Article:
Ross Brawn on the ‘fabulous racing’ at Silverstone, his relief after Zhou’s crash & why we’re truly entering a new era of F1

Formula 1 Managing Director, Motorsport

Ross Brawn
British GP Ross

After one of the most exhilarating and absorbing Grands Prix in recent memory, F1’s Managing Director, Motorsport, Ross Brawn discusses how the British Grand Prix at Silverstone was another example of how the new generation Formula 1 cars introduced this year have delivered on their mandate to deliver close racing…

The ultimate spectacle

This year’s race at Silverstone was a classic – and a perfect demonstration of what the sport was trying to achieve with these revolutionary new racing cars. It was a relief to see Zhou Guanyu and Alex Albon are okay after big impacts – and once again, a fine example of the progress Formula 1 and the FIA have made with safety.

READ MORE: ‘I wanted to see if I could help’ – Russell on his brave post-Zhou crash reaction, and why he was frustrated not to take the restart

Thereafter, we were treated to some fabulous racing. What pleased me was the precision the drivers could have with the cars. We saw countless fascinating battles that went for several corners, with multiple changes of position. We saw drivers were able to take multiple lines with these new cars – and that allowed for two, three or even four cars going almost side-by-side. The quality of the passes was high, too. Drivers really had to work to get a move done – it wasn't simply a case of using DRS to fly by.

NORTHAMPTON, ENGLAND - JULY 03: Zhou Guanyu of China driving the (24) Alfa Romeo F1 C42 Ferrari

Zhou Guanyu's crash showed how far we've come with safety

Drivers positive about changes

We’ve seen some cracking battles this year, including wheel-to-wheel fights with multiple changes of position for the lead of the Grand Prix between Charles Leclerc and Max Verstappen in Bahrain and Saudi Arabia.

The drivers are enjoying these cars and have been very positive. They have all appreciated the change and the newfound ability to get up close to other cars.

READ MORE: ‘That was Formula 1 at its best’ says Hamilton after battling to P3 in home Grand Prix

Many of them have qualified that while it doesn’t always lead to straightforward overtaking, the chance to sit on the tail and pressurise and try and force a mistake is significantly improved. I don’t think there has been a single driver who has not acknowledged or been enthused by that.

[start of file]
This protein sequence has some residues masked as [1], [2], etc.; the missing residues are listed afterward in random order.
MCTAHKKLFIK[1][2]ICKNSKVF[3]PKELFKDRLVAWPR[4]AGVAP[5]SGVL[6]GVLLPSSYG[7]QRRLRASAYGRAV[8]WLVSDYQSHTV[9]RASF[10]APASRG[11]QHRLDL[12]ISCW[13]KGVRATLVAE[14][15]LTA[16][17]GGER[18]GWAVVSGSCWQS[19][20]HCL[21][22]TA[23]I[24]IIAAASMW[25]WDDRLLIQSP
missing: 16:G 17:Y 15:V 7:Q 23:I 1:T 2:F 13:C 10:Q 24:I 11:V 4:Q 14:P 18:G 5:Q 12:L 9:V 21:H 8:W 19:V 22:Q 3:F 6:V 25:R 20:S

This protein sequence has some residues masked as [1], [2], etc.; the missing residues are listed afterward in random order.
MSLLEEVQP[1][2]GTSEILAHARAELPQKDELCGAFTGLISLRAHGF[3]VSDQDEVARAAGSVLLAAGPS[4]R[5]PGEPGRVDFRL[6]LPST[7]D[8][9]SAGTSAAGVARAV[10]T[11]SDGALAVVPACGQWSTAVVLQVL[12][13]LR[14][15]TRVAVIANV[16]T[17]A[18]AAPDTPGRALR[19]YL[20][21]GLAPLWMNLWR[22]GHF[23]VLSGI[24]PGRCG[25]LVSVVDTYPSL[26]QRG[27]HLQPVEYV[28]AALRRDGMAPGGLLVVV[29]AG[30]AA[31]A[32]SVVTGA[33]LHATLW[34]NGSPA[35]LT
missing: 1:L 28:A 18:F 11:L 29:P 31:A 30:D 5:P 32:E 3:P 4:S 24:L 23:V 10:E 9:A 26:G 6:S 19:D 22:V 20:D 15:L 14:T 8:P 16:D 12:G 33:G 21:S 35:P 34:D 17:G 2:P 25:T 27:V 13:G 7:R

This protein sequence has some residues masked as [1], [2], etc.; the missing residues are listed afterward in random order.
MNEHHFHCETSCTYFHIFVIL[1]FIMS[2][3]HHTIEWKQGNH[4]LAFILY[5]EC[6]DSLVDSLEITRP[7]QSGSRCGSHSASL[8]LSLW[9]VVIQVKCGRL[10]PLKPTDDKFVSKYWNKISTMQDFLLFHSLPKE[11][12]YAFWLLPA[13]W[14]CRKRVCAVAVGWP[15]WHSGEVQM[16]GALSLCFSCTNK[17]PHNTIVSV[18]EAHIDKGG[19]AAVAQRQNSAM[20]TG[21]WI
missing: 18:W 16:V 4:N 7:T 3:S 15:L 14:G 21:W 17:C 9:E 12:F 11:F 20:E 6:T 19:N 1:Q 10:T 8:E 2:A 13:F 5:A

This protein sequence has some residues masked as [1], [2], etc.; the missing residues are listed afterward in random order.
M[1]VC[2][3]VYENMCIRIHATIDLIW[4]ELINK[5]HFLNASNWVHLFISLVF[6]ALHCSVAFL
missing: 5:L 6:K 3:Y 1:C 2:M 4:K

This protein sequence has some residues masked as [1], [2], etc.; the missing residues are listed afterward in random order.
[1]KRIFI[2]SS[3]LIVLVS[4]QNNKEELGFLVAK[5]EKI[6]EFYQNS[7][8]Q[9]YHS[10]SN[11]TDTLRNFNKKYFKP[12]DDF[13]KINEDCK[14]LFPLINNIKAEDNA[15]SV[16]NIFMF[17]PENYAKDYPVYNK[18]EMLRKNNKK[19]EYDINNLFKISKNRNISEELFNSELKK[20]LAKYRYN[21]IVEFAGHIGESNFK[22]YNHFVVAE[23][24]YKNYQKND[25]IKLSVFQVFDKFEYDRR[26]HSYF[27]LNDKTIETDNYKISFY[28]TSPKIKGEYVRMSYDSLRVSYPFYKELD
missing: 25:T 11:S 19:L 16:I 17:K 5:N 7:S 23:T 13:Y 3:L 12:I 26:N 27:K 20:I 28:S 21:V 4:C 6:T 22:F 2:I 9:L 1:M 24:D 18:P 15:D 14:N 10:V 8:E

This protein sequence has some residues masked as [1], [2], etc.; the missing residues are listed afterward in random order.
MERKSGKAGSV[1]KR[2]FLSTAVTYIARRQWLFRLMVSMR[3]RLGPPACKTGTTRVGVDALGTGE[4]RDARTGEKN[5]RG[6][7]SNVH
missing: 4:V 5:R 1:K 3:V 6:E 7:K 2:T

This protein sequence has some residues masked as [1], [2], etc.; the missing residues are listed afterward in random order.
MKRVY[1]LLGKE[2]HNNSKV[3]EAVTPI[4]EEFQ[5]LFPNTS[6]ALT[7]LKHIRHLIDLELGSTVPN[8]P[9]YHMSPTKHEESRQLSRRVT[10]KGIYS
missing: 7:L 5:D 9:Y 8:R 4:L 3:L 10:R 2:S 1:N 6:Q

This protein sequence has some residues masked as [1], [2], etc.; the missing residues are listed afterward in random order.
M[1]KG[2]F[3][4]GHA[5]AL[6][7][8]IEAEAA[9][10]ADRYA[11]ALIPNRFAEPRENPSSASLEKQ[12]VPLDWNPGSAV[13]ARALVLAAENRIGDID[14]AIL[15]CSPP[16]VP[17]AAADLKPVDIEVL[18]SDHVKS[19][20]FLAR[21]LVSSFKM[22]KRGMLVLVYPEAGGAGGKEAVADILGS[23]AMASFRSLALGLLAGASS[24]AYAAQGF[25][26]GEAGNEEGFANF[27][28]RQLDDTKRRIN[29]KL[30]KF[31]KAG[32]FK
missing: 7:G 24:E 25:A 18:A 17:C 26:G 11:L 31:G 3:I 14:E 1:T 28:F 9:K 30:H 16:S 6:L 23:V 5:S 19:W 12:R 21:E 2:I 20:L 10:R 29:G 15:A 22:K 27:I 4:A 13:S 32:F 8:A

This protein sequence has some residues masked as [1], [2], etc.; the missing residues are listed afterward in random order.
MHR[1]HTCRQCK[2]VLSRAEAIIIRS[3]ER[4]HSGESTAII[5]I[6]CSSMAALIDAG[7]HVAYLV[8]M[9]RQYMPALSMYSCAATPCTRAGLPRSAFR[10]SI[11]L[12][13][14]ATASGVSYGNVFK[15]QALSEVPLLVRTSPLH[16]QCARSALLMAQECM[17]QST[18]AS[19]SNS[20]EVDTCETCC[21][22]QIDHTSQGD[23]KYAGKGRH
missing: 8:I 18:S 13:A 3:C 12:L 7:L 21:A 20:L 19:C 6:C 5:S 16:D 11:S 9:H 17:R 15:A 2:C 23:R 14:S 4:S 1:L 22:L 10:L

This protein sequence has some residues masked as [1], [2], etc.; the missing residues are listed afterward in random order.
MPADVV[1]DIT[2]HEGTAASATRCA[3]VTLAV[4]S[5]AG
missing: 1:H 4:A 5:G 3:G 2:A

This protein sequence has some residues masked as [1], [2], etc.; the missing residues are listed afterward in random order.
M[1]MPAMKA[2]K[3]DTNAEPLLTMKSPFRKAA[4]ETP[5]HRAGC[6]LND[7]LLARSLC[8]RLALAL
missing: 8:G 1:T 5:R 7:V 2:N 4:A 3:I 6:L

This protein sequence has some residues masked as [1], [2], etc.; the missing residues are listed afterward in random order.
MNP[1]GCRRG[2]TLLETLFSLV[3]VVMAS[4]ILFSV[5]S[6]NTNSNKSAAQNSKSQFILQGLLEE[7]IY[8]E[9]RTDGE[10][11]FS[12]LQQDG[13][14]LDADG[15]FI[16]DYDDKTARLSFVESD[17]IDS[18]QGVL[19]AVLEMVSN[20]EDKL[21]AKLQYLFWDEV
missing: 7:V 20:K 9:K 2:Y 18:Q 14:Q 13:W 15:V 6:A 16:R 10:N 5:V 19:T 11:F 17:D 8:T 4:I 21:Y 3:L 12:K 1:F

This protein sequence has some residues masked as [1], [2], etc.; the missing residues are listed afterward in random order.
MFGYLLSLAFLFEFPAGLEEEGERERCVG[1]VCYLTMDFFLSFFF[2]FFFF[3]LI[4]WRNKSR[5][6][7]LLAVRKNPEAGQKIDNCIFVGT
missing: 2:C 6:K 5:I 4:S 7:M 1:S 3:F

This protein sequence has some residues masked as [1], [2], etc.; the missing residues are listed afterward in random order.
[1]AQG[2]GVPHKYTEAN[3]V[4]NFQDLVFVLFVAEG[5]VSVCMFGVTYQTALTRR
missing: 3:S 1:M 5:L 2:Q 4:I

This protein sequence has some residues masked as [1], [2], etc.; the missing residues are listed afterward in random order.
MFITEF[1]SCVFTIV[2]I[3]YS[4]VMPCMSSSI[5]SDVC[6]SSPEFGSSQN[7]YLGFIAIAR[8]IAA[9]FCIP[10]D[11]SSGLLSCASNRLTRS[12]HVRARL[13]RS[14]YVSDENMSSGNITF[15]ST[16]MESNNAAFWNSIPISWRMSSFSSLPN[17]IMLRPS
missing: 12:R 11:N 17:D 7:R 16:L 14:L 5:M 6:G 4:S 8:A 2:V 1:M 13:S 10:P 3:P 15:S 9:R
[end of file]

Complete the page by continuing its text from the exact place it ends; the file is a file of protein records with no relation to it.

The frequency where cars are following for consecutive laps and challenging for consecutive laps is much better this year than in previous years.

What it demonstrates is the direction F1 and the FIA have gone in is absolutely the right direction to follow, and the sport can go forward with renewed confidence that this approach is what is needed for the future. It must always be a significant factor in the design and modification of these cars.

2022 British Grand Prix: Hamilton, Pérez and Leclerc go wheel-to-wheel in 'unbelievable' three-way battle

A new culture in rulemaking

What we are seeing is a new culture with regards creating the rules. When the regulations are changed or developed, the factors taken into consideration are not just lap time or cost – but also raceability.

The introduction of raceability is going to be a significant change for F1 for the future. If there is a legacy of this era, it will be that raceability is now going to be a factor that is always considered when new cars are designed for Formula 1. We’ve not seen that before.

Remember, it's in the name – these are race cars.

READ MORE: 6 Winners and 5 Losers from the British Grand Prix – Who shone at Silverstone?

It's great to see the teams and the sport as a whole getting on top of the porpoising issue. At Silverstone, we saw teams had a better handle on the phenomenon with the FIA to continue working with them to eliminate it completely.


Coming Up

Coming Up


‘When Lewis hasn’t got it, I’ll let you know’ – Anthony Hamilton reflects on his son’s emotional Silverstone victory